‘Ottawa’ Ontario Ombudsman Calls on Province to End Indefinite Segregation in Jails
Ontario’s ombudsman is calling on the provincial government to abolish the practice of putting inmates in indefinite segregation.
Paul Dube says indefinite should be defined as longer than 15 days and no inmate should be in segregation for more than 60 days in a year.
Dube says Ontario should develop a long-term plan for inmates with developmental, behavioural and mental-health challenges, but in the short term, inmates in segregation should be assessed by a mental health provider every 24 hours.
The ombudsman’s office has received 557 complaints about segregation in provincial correctional facilities in the past three years, and in one case someone was in segregation for more than three years.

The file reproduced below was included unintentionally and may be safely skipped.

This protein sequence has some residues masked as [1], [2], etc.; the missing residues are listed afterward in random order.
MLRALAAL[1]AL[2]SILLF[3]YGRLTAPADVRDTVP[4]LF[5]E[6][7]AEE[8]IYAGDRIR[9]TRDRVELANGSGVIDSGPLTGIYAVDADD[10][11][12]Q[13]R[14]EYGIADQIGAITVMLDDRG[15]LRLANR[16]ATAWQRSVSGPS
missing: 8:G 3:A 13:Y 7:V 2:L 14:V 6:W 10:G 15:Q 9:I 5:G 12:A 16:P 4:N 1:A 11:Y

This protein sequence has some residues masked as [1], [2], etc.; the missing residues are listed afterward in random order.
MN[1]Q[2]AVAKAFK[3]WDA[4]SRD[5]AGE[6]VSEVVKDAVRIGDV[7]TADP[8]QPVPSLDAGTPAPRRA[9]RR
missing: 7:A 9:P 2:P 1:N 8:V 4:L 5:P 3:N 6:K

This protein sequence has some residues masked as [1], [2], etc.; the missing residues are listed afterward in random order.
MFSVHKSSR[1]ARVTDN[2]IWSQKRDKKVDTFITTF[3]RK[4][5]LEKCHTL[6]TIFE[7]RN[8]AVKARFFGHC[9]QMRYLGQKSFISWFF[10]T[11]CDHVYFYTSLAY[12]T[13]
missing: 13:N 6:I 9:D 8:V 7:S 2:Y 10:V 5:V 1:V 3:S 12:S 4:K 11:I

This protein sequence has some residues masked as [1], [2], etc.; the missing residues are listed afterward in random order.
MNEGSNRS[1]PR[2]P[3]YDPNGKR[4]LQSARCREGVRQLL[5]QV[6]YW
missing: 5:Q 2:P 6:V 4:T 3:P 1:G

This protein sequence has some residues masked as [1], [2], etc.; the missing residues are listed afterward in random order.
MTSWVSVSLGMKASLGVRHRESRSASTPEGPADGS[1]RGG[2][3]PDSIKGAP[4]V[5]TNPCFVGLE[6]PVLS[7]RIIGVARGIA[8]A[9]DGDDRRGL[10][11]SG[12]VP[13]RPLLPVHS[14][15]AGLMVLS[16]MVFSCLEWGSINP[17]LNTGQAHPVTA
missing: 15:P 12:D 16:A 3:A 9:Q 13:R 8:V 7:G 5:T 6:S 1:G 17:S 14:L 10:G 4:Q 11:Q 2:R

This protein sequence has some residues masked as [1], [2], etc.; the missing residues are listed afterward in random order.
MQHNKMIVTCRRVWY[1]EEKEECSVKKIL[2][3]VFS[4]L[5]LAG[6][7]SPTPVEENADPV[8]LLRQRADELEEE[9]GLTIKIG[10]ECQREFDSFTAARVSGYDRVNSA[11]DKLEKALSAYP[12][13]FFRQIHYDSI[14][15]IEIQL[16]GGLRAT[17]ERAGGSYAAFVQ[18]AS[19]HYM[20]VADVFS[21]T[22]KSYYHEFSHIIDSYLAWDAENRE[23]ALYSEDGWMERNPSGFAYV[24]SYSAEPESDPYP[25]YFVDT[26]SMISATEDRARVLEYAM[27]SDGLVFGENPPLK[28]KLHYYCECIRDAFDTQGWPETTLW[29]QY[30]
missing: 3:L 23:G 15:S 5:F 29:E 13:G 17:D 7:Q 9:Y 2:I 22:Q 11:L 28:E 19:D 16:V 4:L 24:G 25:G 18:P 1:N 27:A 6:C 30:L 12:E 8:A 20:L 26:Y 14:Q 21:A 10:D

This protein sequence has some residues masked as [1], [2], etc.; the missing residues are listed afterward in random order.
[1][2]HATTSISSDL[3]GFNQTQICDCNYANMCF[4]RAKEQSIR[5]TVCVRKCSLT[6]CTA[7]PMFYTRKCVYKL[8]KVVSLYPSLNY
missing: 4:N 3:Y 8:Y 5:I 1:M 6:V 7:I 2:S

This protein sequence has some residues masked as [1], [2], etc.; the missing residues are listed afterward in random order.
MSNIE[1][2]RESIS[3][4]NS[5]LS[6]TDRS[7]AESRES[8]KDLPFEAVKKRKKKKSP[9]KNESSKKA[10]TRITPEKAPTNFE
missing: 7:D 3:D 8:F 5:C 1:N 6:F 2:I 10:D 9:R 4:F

The ombudsman says the Ministry of Community Safety and Correctional Services doesn’t routinely keep track of how many inmates are in segregation, but it recently found that the Ottawa-Carleton Detention Centre and the Central East Correctional Centre had 1,677 segregation admissions over five months last year.
Dube says, “it is difficult to understand the ministry’s policy position that segregation is a last resort, carefully controlled and monitored,” and instead seems to be a tool used to “effectively punish the most difficult and vulnerable inmates.”